Mazda Lineup Growing, Advertising Not Catching Up
We just finished reading AutoWeek’s story on Mazda’s expanding lineup — moving from seven nameplates to nine in two years and adding six more bodystyles in the same timeframe — and we’re a bit dismayed that the company isn’t planning on expanding ad buying in the same proportions.
Here’s where we dissect some of the industry speak for you. Mazda’s new director of marketing David Klan isn’t planning on highlighting the new CX-7 and CX-9 crossovers over the rest of the lineup despite their positive reviews and brisk sales of the CX-7. He went the understated route, saying “the crossovers are a natural extension of the brand.” Sounds like a politician or losing quarterback who can only say one thing, no matter what the topic is.
The point is the CX-7 and CX-9 are probably the most important vehicles to hit Mazda’s lineup since the Mazda6.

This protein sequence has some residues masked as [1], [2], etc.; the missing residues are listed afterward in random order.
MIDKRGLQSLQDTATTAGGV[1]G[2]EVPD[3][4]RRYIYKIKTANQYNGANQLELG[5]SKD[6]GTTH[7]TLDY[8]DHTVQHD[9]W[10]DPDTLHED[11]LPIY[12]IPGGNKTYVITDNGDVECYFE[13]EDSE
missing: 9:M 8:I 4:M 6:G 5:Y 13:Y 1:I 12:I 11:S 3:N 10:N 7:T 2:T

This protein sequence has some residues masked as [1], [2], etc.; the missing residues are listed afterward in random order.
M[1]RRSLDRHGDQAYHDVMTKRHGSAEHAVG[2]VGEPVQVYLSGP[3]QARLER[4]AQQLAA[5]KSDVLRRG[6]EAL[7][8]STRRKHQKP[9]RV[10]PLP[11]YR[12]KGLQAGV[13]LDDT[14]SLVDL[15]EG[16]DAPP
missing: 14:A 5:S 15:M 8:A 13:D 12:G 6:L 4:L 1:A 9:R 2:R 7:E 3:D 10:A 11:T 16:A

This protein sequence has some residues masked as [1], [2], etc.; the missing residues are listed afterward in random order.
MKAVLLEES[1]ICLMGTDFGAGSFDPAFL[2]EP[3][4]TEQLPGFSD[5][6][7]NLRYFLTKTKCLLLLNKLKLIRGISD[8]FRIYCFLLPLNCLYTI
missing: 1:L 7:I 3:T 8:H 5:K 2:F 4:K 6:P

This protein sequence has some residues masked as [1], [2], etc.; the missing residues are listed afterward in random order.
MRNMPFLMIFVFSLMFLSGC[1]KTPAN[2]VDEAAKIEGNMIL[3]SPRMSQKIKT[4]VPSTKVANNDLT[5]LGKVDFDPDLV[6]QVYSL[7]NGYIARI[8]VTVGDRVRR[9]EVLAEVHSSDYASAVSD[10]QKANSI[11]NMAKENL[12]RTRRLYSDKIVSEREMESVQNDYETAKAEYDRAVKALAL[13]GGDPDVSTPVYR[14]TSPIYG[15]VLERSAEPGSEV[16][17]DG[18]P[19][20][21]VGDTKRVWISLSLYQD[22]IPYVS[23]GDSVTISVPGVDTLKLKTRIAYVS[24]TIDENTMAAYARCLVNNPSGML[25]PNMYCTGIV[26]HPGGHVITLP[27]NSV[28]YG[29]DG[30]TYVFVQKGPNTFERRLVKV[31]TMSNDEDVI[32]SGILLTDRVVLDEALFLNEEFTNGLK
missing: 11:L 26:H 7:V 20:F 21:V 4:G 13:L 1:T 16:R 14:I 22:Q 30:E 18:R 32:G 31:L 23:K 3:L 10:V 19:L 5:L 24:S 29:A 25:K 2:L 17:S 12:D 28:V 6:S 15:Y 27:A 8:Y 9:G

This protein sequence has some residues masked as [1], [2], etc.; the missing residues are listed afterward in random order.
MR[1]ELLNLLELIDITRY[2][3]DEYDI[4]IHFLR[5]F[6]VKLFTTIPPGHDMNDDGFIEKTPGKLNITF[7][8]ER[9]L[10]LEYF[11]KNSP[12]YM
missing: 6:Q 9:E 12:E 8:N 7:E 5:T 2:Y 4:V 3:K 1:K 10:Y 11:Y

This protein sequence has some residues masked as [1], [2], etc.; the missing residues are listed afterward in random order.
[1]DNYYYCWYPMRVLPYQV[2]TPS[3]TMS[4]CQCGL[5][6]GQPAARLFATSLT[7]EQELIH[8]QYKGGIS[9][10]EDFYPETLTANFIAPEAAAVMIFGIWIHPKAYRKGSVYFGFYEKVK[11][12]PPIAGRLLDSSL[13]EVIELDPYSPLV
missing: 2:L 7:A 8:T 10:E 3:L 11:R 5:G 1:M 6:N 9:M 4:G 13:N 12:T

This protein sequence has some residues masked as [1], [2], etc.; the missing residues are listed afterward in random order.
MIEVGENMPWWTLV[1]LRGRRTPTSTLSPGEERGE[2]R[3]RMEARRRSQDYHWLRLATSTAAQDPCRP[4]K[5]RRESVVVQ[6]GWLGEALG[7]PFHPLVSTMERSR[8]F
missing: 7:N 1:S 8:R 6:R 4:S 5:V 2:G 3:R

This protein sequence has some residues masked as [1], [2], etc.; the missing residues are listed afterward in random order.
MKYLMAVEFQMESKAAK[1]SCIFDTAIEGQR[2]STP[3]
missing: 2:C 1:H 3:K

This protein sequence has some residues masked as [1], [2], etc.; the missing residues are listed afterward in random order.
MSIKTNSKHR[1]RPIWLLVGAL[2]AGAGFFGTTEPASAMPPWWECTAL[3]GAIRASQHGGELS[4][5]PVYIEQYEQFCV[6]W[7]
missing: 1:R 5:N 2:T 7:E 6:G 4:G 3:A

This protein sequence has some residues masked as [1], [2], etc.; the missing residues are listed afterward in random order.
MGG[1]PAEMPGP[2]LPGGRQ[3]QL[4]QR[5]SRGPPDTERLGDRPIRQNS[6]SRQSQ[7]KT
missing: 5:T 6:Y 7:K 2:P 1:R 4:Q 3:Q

Some knew to go to Mazda for sportier versions of the economy sedan — Mazda 3 — or an open top roadster value — the MX-5 Miata — but families with kids most likely aren’t considering Mazda. The new CX-9 is tailor made for SUV, minivan and crossover shoppers looking for something different and they’ll probably never stop at a Mazda dealership if they don’t see some commercials.
AutoWeek points out the similarities to the company’s previous expansion in the 1980s and 1990s but doesn’t point out that those cars had more quality problems than these recent models, which didn’t help matters. Mazda’s attachment to the Zoom-Zoom tagline and its middle of the road commercials will probably maintain the status quo. We just wish Mazda tried something a little different, at least as different as its products.